As a marketer, one more opportunity to target a consumer is always welcome. In fact, we have more tools in our toolbox than ever before, which makes our job exciting and complicated at the same time. While digital license plate ads wouldn’t enable you to target a specific demographic (unless the advertising was sold by region), it would provide similar benefits as billboard advertising.
Regardless of whether you look at this from a consumer or marketer’s standpoint, one thing is for certain… California has a lot to sort out before this digital license plate ad concept could become a reality.
I was flipping through the March issue of Glamour earlier this week and was completely shocked to see a series of ads for Kmart’s fashion line. We have all grown accustom to and accepted Target in the fashion industry. Their unique hook is landing big designer names such as Jean Paul Gaultie, but Kmart? After doing a quick search online, apparently this isn’t the first time Kmart is appearing in the fashion magazines.
However, the more I thought about it, the more it made sense. During this recession and even now, consumers are still very frugal and looking for ways to save money. From my perspective, Kmart has a short window of opportunity to really gain market share in the clothing industry. But from what I can see, they aren’t doing anything unique that will bring in the fashionistas.
The day after Halloween, I started seeing Walmart and Kohl’s holiday television ads. Pottery Barn already distributed its 1st holiday catalog, Target featured a toy guide in Sunday’s paper, Santa is already appearing in the malls, and just this week I started seeing direct response televisions ads for holiday music CDs. It is like we skipped Thanksgiving and went straight to the holiday season.
I completely understand why retailers are starting the holiday season advertising and marketing sooner, and it is apparently working because I’m already feeling like I’m behind with my holiday travel plans, holiday cards and holiday shopping. And I don’t think I’m the only one because the city of Wilmington put up its holiday decorations downtown last week and my sister has already been bugging me for gift ideas!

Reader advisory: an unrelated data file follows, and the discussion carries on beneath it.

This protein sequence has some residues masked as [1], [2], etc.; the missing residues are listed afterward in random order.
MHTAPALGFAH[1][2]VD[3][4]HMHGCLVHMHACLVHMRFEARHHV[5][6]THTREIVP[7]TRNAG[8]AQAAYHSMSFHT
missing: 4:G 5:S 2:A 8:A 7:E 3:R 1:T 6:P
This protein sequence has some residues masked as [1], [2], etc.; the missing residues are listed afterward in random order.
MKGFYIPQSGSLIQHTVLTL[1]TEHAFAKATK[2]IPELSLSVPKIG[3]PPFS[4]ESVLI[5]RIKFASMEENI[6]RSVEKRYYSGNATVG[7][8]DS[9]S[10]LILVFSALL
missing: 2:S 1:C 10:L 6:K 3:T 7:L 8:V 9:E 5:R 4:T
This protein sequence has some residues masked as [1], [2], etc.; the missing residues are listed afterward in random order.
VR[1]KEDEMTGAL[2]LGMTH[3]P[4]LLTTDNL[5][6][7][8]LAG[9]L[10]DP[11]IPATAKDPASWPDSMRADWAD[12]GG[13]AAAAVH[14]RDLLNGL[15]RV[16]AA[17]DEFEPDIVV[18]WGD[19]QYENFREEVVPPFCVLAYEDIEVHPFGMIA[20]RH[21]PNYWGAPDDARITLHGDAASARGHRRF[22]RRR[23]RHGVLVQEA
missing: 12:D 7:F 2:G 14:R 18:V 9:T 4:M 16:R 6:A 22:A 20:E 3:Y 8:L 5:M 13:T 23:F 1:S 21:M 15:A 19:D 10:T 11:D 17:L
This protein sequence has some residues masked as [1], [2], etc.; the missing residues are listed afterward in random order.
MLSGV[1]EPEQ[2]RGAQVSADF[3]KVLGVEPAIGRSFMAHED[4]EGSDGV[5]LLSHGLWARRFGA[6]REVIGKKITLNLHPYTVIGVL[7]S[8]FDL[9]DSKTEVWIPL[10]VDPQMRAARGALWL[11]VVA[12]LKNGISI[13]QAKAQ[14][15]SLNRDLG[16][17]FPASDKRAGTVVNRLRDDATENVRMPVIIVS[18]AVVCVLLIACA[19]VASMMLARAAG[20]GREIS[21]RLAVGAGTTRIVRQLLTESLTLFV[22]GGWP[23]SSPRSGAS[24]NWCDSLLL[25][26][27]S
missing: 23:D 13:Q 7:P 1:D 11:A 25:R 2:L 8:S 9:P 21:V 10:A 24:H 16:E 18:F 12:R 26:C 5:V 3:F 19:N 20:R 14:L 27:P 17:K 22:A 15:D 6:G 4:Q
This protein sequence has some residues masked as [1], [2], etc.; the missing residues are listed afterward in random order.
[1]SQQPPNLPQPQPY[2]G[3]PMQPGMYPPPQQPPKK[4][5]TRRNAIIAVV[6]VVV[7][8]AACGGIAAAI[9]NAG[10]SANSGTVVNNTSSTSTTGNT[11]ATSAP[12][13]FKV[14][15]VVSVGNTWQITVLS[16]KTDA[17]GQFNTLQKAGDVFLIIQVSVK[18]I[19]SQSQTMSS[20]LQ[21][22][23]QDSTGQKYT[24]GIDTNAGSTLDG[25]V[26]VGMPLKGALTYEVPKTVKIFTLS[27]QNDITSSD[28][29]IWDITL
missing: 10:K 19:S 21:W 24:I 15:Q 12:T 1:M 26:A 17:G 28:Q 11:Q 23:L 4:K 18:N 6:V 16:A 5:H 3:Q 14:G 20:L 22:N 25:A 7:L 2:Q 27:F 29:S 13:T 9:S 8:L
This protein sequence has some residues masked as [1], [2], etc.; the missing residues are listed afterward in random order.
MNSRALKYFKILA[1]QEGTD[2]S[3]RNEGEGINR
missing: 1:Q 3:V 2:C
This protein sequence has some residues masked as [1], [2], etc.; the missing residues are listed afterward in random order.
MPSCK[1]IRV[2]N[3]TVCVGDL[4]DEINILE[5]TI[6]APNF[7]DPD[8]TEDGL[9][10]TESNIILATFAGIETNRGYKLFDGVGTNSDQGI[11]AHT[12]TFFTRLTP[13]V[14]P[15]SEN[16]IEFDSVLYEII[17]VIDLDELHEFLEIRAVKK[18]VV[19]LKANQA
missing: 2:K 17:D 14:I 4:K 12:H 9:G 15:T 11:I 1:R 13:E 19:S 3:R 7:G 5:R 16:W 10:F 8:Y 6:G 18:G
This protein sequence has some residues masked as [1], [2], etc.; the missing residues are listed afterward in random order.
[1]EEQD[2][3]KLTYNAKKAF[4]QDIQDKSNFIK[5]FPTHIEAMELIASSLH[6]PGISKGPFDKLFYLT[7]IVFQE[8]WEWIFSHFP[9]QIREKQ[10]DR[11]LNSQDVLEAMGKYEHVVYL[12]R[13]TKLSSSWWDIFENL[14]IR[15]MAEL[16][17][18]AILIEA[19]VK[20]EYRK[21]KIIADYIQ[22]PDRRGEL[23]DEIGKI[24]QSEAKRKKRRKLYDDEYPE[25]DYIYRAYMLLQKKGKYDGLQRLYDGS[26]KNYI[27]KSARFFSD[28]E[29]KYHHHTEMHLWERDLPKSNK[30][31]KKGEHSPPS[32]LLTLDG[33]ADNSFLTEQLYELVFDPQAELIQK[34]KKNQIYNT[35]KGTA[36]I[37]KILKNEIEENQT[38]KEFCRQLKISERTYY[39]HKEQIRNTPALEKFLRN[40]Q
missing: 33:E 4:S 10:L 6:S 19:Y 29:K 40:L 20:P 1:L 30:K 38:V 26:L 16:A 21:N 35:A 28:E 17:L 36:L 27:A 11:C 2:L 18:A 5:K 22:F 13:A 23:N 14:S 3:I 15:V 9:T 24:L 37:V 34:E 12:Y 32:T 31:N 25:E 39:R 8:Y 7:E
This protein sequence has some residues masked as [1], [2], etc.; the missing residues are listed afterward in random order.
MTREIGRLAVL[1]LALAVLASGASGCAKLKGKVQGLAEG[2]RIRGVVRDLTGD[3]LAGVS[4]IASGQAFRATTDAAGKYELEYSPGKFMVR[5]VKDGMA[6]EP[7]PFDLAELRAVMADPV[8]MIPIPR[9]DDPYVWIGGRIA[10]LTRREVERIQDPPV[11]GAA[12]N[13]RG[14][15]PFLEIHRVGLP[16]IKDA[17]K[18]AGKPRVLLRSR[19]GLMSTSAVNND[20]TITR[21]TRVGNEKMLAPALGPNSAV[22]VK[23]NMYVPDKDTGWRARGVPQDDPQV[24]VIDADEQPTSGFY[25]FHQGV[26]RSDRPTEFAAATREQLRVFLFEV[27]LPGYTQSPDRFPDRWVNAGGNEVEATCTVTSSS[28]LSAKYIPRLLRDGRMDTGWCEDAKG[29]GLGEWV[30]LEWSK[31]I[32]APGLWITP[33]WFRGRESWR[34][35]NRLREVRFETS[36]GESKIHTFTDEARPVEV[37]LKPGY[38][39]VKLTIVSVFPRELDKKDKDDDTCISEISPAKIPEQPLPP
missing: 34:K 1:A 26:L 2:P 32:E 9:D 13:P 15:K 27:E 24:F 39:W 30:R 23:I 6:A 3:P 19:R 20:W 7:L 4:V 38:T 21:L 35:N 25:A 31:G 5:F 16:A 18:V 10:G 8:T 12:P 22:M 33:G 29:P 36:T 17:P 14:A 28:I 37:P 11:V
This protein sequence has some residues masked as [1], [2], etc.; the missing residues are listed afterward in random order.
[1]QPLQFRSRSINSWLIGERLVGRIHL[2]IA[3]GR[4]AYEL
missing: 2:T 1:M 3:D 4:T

Personally, I think we as consumers need to take a stand. If we don’t, Christmas in July will soon be a reality! Join the “It’s Too Early for Christmas” Facebook group and take a stand http://www.facebook.com/group.php?gid=318417645693
For probably at least four years now, I have been getting Kraft Food & Family magazine for free. It is a quarter magazine that includes great seasonal recipes for appetizers, meals, snacks and dessert. Of course, all the recipes feature at least one Kraft product and there are also full-page ads for Kraft products.
I have to admit that it was more useful to me as I began cooking more because the recipes use a lot of shortcuts. Nonetheless, I always read the magazine and usually take away a few recipe tips (for example, cooking quesadillas on the grill).
Just this past week, I received my last free Kraft Food & Family magazine. I was shocked when I saw it was my last issue and assumed the publication was going electronic. To my surprise, there was a bill included for $6.99 to continue to receive the magazine. What? Kraft wants me to pay for their advertising! I was shocked and threw away the bill.
While I read the magazine and $6.99 is minimal (it probably covers the cost of shipping), I refuse to pay for Kraft to market to me. I guess from Kraft’s perspective, they can reduce their printing and shipping costs by only sending consumers the magazine who truly want to read it and eliminating those who simply toss the magazine in the trash. Of course there is an assumption here that only consumers willing to pay $6.99 see the magazine as worthwhile.